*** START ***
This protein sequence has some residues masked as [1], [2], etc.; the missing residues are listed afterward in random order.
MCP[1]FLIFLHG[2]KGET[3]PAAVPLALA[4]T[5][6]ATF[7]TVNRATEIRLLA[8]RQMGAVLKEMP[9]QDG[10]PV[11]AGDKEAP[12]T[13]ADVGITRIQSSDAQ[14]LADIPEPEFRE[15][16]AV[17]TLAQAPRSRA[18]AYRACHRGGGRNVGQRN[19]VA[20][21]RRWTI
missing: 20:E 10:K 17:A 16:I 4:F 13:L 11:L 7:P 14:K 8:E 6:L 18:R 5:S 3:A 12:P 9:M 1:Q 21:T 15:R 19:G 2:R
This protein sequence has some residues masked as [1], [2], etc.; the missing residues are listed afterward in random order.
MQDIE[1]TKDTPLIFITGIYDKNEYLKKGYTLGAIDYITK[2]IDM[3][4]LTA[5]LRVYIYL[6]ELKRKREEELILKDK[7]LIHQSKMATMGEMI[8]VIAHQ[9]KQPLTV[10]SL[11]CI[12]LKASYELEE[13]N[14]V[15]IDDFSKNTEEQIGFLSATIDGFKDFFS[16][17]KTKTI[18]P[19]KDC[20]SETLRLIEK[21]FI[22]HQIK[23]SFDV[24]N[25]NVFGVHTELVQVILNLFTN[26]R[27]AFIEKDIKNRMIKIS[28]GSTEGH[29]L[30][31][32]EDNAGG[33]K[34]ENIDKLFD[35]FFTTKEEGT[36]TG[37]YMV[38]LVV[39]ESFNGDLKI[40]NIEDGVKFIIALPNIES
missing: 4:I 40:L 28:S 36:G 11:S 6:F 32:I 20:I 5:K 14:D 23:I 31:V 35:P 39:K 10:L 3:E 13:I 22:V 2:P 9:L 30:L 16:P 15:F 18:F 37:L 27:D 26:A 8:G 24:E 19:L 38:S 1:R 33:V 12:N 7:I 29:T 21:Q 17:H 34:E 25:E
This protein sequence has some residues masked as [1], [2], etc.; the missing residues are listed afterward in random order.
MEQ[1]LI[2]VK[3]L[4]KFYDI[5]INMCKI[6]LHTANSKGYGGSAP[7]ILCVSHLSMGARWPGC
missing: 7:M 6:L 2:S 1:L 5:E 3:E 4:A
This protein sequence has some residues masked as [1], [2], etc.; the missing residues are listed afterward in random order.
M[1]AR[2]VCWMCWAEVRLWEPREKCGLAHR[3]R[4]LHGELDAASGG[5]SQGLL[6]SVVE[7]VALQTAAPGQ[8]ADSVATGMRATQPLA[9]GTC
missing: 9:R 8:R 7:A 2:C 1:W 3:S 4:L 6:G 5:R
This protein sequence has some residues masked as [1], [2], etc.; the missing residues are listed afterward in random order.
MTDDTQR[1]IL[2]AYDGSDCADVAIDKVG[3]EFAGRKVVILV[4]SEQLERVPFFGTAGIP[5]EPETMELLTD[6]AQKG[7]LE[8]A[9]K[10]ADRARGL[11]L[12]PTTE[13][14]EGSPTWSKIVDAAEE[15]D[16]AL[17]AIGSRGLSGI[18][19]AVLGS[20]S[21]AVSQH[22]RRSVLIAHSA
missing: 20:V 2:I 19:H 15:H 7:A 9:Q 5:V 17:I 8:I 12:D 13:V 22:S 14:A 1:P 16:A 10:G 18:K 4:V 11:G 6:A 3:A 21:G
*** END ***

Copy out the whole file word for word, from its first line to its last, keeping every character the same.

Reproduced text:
This protein sequence has some residues masked as [1], [2], etc.; the missing residues are listed afterward in random order.
MCP[1]FLIFLHG[2]KGET[3]PAAVPLALA[4]T[5][6]ATF[7]TVNRATEIRLLA[8]RQMGAVLKEMP[9]QDG[10]PV[11]AGDKEAP[12]T[13]ADVGITRIQSSDAQ[14]LADIPEPEFRE[15][16]AV[17]TLAQAPRSRA[18]AYRACHRGGGRNVGQRN[19]VA[20][21]RRWTI
missing: 20:E 10:K 17:A 16:I 4:F 13:L 11:L 7:P 14:K 8:E 6:L 18:R 5:S 3:A 12:P 9:M 1:Q 21:T 15:R 19:G 2:R
This protein sequence has some residues masked as [1], [2], etc.; the missing residues are listed afterward in random order.
MQDIE[1]TKDTPLIFITGIYDKNEYLKKGYTLGAIDYITK[2]IDM[3][4]LTA[5]LRVYIYL[6]ELKRKREEELILKDK[7]LIHQSKMATMGEMI[8]VIAHQ[9]KQPLTV[10]SL[11]CI[12]LKASYELEE[13]N[14]V[15]IDDFSKNTEEQIGFLSATIDGFKDFFS[16][17]KTKTI[18]P[19]KDC[20]SETLRLIEK[21]FI[22]HQIK[23]SFDV[24]N[25]NVFGVHTELVQVILNLFTN[26]R[27]AFIEKDIKNRMIKIS[28]GSTEGH[29]L[30][31][32]EDNAGG[33]K[34]ENIDKLFD[35]FFTTKEEGT[36]TG[37]YMV[38]LVV[39]ESFNGDLKI[40]NIEDGVKFIIALPNIES
missing: 4:I 40:L 28:S 36:G 11:S 6:F 32:I 20:I 5:K 14:D 23:I 31:V 35:P 39:K 10:L 3:E 13:I 22:V 2:P 9:L 30:L 16:P 15:F 18:F 37:L 27:D 26:A 8:G 24:E 19:L 38:S 1:R 33:V 12:N 7:I 29:T 21:Q 17:H 34:E 25:E
This protein sequence has some residues masked as [1], [2], etc.; the missing residues are listed afterward in random order.
MEQ[1]LI[2]VK[3]L[4]KFYDI[5]INMCKI[6]LHTANSKGYGGSAP[7]ILCVSHLSMGARWPGC
missing: 7:M 6:L 2:S 1:L 5:E 3:E 4:A
This protein sequence has some residues masked as [1], [2], etc.; the missing residues are listed afterward in random order.
M[1]AR[2]VCWMCWAEVRLWEPREKCGLAHR[3]R[4]LHGELDAASGG[5]SQGLL[6]SVVE[7]VALQTAAPGQ[8]ADSVATGMRATQPLA[9]GTC
missing: 9:R 8:R 7:A 2:C 1:W 3:S 4:L 6:G 5:R
This protein sequence has some residues masked as [1], [2], etc.; the missing residues are listed afterward in random order.
MTDDTQR[1]IL[2]AYDGSDCADVAIDKVG[3]EFAGRKVVILV[4]SEQLERVPFFGTAGIP[5]EPETMELLTD[6]AQKG[7]LE[8]A[9]K[10]ADRARGL[11]L[12]PTTE[13][14]EGSPTWSKIVDAAEE[15]D[16]AL[17]AIGSRGLSGI[18][19]AVLGS[20]S[21]AVSQH[22]RRSVLIAHSA
missing: 20:V 2:I 19:H 15:H 7:A 9:Q 5:V 17:I 8:I 12:D 13:V 22:S 14:A 1:P 16:A 10:G 18:K 4:V 11:G 6:A 3:A 21:G